“Except ye become as little children, except you can wake on your fiftieth birthday with the same forward-looking excitement and interest in life that you enjoyed when you were five, “ye cannot enter the kingdom of God.” One must not only die daily, but every day we must be born again.” Dorothy L. Sayers
Distance: 20 miles (Total: 362.7 miles) Steps 38,122 (Total: 678,408)
As my friends and family will be able to attest to, I am not a great one for birthdays’—celebrating mine or remembering others, but I was quite overwhelmed by the emails, e-cards, text messages and Facebook posts on this my 50th birthday, especially a message from my grandson, Matthew Junior in Texas (pic.) who seemed to be entering into the party spirit more than I was managing. One of the messages contained the quote from Dorothy L. Sayers, without doubt my favourite female author, who urged us to seek to capture a child-like joy and excitement for each and every new day.
Most of us approach birthdays and other anniversaries looking back. Yet, it seems to me, the older you get, the more you find yourself looking back with
the inevitable mix of joy and sadness and the less time you spend looking forward. The worst thing about looking back, is that you can’t change it as Charlotte Church sings “Even God can’t change the past…” The best deal on offer is acceptance.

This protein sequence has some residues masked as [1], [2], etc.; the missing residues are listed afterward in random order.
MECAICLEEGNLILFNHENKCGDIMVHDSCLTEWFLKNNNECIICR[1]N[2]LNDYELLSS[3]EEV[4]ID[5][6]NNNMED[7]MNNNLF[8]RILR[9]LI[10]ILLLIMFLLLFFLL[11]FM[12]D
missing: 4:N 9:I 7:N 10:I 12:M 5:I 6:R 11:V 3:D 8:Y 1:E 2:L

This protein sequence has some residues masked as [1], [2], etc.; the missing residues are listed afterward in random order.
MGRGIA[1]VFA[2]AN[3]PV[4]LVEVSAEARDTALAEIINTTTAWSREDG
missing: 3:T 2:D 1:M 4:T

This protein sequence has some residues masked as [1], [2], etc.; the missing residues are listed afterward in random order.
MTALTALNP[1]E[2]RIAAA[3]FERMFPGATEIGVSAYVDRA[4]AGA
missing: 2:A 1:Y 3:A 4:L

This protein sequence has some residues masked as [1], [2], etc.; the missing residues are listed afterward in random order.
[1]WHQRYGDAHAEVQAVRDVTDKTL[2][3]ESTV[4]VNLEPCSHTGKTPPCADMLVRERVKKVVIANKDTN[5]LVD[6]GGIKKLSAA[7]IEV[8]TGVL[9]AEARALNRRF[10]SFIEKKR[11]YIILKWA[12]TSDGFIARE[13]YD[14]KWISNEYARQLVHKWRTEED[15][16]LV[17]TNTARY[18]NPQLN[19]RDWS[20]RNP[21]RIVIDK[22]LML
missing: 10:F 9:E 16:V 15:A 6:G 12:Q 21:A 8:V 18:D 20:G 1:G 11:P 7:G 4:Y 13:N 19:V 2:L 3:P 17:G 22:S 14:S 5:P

Looking forward, by contrast, is speculation: Each year on my birthday I tended to spend an hour or so reflecting on the past year and looking forward to the year ahead, concluding with some specific goals. I know it’s pathetic, but it keeps me off the streets. As I re-read a review, which I had written on my Blackberry whilst in Durham Cathedral last year, I realised that in virtually every particular of life that I had written about looking forward, life had turned out markedly differently.
Appropriately enough, the one I got correct was to ‘continue to campaign for the Olympic Truce’. Though of course, I did not quite get that I would be sitting in a Greek Orthodox Church in Lamia, 400 miles into a walk from Olympia to London, reviewing that goal – so the Oracle is safe in her job. Force of habit means that I continue to record a set of goals for the year ahead; experience of life teaches me that it is meaningless, except in that it is revealing of what is in our hearts and on our hearts.
There is an old Celtic proverb which states: the past is history, tomorrow is a mystery, today is a gift and that is why it is called the present. I accepted it. I was grateful for it. I unwrapped it expectantly and I walked on.